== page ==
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1TB archive disc avoids format war

March 14, 2014 // Nick Flaherty

1TB archive disc avoids format war

For the first time in decades a new disc format has been launched without a format war.

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Sony and Panasonic have developed a disc format for archiving data that starts at 300GBytes and runs up to 1TByte.
The write once technology (which used to be called WORM - write once, read many) is a double-sided, three layer disc written by a 405nm laser. It uses Reed-Solomon encoding, writing data in 79.5nm bits on a track pitch of 0.225micron.

The two companies have agreed on a crosstalk cancellation format that electrically removes crosstalk from the adjacent tracks. This crosstalk increases as the track pitch becomes narrower, so the cancellation allows higher quality playback performance. They have also added Partial Response Maximum Likelihood (PRML) signal processing that takes inter-symbol interference into account, again allowing the discs to reach the 1TB capacity.

Data center operators have been struggling with the long term archiving of data, particularly images. Using archive discs cuts the power consumption against storing infrequently accessed data on hard drives. In recent times, demand for archival capabilities has increased significantly in the film industry, as well as in cloud data centers that handle big data, where advances in network services have caused data volumes to soar, says Sony.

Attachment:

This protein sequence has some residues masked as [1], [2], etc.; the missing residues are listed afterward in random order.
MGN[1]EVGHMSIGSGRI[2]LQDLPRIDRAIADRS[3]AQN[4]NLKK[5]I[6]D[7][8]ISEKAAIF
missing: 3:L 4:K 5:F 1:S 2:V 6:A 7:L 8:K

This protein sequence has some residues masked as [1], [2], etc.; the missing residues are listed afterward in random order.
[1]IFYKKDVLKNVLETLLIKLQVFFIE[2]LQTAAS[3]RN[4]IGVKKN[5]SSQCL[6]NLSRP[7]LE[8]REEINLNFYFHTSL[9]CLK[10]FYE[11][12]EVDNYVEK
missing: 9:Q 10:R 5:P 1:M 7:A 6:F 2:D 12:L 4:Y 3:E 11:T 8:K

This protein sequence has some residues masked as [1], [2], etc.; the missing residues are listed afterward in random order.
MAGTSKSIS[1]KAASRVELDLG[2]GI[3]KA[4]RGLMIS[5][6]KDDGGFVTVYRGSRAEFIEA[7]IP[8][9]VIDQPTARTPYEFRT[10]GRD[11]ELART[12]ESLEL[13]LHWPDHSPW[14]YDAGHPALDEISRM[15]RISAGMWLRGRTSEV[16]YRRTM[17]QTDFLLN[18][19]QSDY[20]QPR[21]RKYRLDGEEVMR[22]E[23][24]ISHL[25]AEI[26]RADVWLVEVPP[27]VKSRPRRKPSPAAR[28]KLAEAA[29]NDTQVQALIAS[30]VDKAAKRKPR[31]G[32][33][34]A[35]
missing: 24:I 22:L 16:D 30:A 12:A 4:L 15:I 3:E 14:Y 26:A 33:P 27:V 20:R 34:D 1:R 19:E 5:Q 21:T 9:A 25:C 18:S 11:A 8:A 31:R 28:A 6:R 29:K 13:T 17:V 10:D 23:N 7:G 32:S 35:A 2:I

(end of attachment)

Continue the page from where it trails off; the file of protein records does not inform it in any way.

Facebook for example has developed a storage system that uses 10,000 Blu-ray discs to hold 1PB of data. This uses a rack of 24 magazines, with each magazine holding 36 cartridges and each cartridge holding 12 Blu-ray discs, for a total of 10,368 discs. A robotic picker goes to a specified magazine and then locates a cartridge and selects a specific disc.

Currently a prototype, the company is looking to share the design with the Open Compute Project to get it into production as it cuts the cost of storage by 50% and the cost of power by 80%.
The archival discs will also allow inter-generational compatibility between different formats, ensuring that data can continue to be read even as formats evolve. This makes them robust media for long-term storage of content. Recognizing that optical discs will need to accommodate much larger volumes of storage going forward, particularly given the anticipated future growth in the archive market,
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